Blogs


Notices

Harm Reduction

Old 03-23-2015, 10:19 AM
  # 1 (permalink)  
Member
Thread Starter
 
SeekingGrowth's Avatar
 
Join Date: Mar 2012
Location: MI
Posts: 452
Harm Reduction

Hi, everyone,

I'm not sure if this is the right place to post this, but I'm sure people on this forum will have some opinions on this subject. My question requires some preliminary facts. I'm sure many of you know that heroin overdose deaths increased nationally 39% in 2013 over 2014; you probably don't know that heroin OD deaths in Michigan increased 66% during the same time period. And with the DEA reclassification of certain prescription pain meds from Schedule III to Schedule II in Oct 2014, making them more difficult to get from docs and therefore more difficult to get (and more expensive) on the black market, heroin use is likely to increase even more, which will undoubtedly result in another increase in numbers of heroin OD deaths.

Recently, I saw an article advocating for Safe Injection Sites, and just saw one suggesting "heroin-assisted treatment." Putting the obvious legal hurdles aside, I'm having a hard time figuring out what I think about these ideas. Both seem SO contrary to the accepted mandate to NOT ENABLE someone's addiction. Providing safe injection sites and heroin-assisted treatment sound a lot like enabling heroin use ... and yet the articles' arguments seem to make sense. So I'm confused.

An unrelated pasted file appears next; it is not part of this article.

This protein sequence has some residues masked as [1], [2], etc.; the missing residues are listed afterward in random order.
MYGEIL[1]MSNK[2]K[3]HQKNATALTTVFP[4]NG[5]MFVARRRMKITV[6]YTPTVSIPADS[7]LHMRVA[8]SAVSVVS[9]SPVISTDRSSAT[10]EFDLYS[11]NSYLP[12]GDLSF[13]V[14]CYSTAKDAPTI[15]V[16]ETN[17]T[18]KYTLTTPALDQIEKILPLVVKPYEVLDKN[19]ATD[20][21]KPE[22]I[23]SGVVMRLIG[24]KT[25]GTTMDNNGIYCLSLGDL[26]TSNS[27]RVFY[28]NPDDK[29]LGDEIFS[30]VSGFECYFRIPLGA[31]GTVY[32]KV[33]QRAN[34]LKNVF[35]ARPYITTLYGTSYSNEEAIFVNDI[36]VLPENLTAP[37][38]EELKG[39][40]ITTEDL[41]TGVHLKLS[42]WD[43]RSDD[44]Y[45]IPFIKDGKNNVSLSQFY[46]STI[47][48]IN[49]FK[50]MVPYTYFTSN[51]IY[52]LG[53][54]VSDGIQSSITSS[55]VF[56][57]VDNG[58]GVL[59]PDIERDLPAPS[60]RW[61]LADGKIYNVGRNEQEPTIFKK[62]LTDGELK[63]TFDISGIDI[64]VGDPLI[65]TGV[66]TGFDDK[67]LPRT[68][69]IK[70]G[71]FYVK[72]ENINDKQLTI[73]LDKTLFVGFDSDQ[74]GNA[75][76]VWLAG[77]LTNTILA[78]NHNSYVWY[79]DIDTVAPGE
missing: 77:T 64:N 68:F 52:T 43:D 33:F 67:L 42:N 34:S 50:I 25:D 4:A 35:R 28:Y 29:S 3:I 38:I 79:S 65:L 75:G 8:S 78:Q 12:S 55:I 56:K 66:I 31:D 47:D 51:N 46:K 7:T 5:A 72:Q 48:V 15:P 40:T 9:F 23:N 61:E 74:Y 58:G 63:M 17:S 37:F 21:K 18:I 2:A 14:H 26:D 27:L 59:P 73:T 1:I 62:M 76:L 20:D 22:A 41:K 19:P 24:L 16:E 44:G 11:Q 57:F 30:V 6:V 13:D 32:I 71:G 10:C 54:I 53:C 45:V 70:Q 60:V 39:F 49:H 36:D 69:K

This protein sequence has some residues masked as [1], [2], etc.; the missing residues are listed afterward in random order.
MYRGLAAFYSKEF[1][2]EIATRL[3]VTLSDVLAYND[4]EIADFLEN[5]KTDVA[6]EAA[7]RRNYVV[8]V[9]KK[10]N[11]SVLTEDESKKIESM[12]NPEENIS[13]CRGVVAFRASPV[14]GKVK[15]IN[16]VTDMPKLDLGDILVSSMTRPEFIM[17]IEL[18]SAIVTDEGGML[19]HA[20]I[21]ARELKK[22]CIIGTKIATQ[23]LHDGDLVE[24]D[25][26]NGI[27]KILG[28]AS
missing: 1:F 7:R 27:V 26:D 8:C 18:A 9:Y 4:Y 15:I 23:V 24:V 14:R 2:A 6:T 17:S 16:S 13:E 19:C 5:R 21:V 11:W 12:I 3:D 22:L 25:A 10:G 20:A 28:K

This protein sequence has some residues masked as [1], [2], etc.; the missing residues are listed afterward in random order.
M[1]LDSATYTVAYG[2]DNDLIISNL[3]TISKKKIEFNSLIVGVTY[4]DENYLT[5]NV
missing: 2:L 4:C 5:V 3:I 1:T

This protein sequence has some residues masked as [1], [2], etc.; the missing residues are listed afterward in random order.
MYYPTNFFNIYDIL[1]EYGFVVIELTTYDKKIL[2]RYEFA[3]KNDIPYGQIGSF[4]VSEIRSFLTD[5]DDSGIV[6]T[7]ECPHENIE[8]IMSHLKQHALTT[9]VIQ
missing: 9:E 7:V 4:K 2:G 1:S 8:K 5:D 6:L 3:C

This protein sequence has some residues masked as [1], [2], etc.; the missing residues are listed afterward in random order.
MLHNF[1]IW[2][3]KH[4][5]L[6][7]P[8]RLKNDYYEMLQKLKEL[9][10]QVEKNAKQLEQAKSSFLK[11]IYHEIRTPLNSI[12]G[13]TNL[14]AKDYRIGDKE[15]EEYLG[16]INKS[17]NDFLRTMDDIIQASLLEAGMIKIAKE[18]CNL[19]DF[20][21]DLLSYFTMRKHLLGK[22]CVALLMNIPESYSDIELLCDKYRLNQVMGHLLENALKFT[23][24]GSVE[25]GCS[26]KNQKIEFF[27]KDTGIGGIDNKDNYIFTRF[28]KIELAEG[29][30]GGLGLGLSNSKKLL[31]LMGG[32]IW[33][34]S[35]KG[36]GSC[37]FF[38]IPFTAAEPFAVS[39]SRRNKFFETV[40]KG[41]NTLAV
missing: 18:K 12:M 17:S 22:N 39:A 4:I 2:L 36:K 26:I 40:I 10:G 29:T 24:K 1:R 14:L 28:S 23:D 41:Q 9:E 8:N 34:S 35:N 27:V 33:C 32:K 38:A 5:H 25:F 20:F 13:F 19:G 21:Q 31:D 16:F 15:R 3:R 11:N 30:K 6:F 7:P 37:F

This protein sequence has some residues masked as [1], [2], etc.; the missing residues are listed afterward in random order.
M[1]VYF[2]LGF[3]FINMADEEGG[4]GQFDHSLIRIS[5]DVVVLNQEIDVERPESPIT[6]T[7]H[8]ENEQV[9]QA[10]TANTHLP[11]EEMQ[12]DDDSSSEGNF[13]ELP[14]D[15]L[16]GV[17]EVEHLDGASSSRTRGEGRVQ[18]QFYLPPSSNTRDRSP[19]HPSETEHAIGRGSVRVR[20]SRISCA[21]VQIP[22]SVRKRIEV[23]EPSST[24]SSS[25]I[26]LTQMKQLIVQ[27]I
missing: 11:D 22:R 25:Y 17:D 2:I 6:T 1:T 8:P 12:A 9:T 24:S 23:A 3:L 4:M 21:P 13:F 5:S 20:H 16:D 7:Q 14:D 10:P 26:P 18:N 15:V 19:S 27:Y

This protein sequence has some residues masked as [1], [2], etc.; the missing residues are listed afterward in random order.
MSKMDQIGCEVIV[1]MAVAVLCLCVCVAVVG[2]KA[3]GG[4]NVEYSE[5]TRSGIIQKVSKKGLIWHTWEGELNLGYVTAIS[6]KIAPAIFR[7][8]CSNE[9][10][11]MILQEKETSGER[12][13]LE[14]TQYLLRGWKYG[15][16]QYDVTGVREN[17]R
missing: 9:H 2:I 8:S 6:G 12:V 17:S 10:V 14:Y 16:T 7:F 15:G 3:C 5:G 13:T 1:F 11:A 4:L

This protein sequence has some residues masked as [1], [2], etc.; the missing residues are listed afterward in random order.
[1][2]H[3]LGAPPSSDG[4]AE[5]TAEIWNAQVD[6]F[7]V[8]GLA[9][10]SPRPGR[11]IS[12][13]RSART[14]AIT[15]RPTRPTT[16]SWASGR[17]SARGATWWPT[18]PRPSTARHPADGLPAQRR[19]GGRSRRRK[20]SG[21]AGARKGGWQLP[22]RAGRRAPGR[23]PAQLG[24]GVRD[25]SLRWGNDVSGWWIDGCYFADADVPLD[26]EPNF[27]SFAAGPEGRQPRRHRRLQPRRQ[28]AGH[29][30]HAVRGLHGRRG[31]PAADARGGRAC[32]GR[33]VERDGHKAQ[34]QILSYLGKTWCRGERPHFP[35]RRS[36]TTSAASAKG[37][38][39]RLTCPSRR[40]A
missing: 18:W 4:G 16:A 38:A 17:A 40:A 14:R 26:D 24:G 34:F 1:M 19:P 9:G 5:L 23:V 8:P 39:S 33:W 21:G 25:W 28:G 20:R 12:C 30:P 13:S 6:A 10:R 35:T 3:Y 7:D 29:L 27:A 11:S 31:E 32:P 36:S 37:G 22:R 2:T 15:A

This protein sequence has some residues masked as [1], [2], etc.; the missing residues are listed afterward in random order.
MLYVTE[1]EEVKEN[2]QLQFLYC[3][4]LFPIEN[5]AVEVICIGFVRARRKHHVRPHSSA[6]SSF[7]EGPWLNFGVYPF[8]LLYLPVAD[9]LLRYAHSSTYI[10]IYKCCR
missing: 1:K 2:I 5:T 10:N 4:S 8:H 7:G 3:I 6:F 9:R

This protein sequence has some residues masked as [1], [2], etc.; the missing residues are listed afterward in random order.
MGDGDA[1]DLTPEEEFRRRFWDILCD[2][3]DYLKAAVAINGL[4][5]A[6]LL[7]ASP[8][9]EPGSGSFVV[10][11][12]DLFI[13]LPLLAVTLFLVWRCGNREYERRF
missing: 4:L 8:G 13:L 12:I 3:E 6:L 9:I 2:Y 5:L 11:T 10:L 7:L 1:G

Below are links to two of the articles that are troubling me. What do you think about this?

Why Heroin Overdoses Are Rising and How We Can Prevent Them | Amos Irwin

Can Medical Professionals Safely Administer Heroin to Treat Addiction? The Evidence Says Yes | Drug Policy Alliance
SeekingGrowth is offline  
Old 03-23-2015, 11:18 AM
  # 2 (permalink)  
Member
 
Join Date: May 2013
Location: east coast
Posts: 1,335
Interesting articles. I actually agree with them. The biggest reason is because when you eliminate the stigma of addiction and provide a safe environment for continue use I think it becomes easier for addicts to seek recovery.

NJ has become one of the state's that has training programs for first responders and family members to train in administering the reversal med. One problem. The medication has become so popular the pharma companies have raised the prices hundreds of fold. It is now becoming unaffordable.

I read an article about Spain. They decriminalize drugs and discovered it actually resulted in a reduction in addictions.